Depth-dependent molecular composition and photo-reactivity of dissolved organic matter in a boreal lake under winter and summer conditions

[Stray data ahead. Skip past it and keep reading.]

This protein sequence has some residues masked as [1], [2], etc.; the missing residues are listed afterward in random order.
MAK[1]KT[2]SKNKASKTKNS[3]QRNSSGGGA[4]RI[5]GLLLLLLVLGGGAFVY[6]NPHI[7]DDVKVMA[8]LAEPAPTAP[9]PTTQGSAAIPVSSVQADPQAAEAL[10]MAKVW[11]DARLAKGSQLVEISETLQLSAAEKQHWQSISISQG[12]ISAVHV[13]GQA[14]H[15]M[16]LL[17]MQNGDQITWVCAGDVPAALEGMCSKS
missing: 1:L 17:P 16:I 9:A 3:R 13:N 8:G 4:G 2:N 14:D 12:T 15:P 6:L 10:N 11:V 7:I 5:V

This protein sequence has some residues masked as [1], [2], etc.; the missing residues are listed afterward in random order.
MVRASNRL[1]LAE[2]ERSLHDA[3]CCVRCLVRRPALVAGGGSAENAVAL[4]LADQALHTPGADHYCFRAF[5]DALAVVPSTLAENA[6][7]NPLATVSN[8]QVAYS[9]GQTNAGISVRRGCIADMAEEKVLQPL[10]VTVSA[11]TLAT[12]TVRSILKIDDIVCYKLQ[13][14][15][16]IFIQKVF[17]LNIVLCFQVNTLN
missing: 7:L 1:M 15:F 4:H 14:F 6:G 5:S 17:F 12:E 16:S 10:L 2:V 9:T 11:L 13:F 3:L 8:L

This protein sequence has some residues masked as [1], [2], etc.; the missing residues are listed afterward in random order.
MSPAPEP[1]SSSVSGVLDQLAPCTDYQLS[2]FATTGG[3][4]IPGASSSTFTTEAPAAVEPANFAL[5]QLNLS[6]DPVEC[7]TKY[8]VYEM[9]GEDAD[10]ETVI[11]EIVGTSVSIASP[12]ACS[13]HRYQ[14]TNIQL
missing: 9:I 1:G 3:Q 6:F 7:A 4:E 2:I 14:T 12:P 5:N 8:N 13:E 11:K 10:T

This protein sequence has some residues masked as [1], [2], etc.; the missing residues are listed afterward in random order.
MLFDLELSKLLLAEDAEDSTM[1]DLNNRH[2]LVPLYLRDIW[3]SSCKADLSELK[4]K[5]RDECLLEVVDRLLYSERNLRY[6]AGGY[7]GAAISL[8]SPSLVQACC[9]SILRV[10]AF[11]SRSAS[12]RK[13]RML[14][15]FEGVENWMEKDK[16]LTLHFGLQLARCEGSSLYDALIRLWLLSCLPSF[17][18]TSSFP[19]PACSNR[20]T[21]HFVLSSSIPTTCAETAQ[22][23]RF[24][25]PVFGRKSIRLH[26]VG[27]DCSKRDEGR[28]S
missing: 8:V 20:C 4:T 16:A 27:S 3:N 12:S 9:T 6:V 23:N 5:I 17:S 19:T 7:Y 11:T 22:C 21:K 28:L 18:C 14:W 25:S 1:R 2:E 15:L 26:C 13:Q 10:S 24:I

Transformations of dissolved organic matter (DOM) in boreal lakes lead to large greenhouse gas emissions as well as substantial carbon storage in sediments. Using novel molecular characterization approaches and photochemical degradation experiments we studied how seasonal patterns in water column stratification affected the DOM in a Swedish lake under early spring and summer conditions. Dissolved organic carbon (DOC) concentrations were consistently higher above the sediment when compared to surface waters throughout the sampling periods. Photobleaching alone could not explain this difference in DOC because the lake was covered by 40 cm-thick ice during late winter sampling and still showed the same DOC trend. The differences in the molecular diversity between surface DOM in winter and summer were consistent with ongoing photobleaching/decarboxylation and a possible bacterial consumption of photo-products. Additional photo-degradation experiments using simulated sunlight showed a production of highly oxidized organic molecules and low molecular weight compounds in all late winter samples and also in the deep water sample in summer. In the surface summer DOM sample, few such molecules were produced during the photo-degradation experiments, confirming that DOM was already photobleached prior to the experiments. This study suggests that photobleaching, and therefore also the ice cover during winter, plays a central role in surface DOM transformation, with important differences in the molecular composition of DOM between surface and deep boreal lake waters. The release of DOC from boreal lake sediments also contribute to this pattern. Photochemical degradation of DOM may be more extensive following ice-out and water column turnover when non-light exposed and thereby photosensitive DOM is photo-mineralized. Hence, the yearly DOM photo-mineralization may be greater than inferred from studies of recently light-exposed DOM.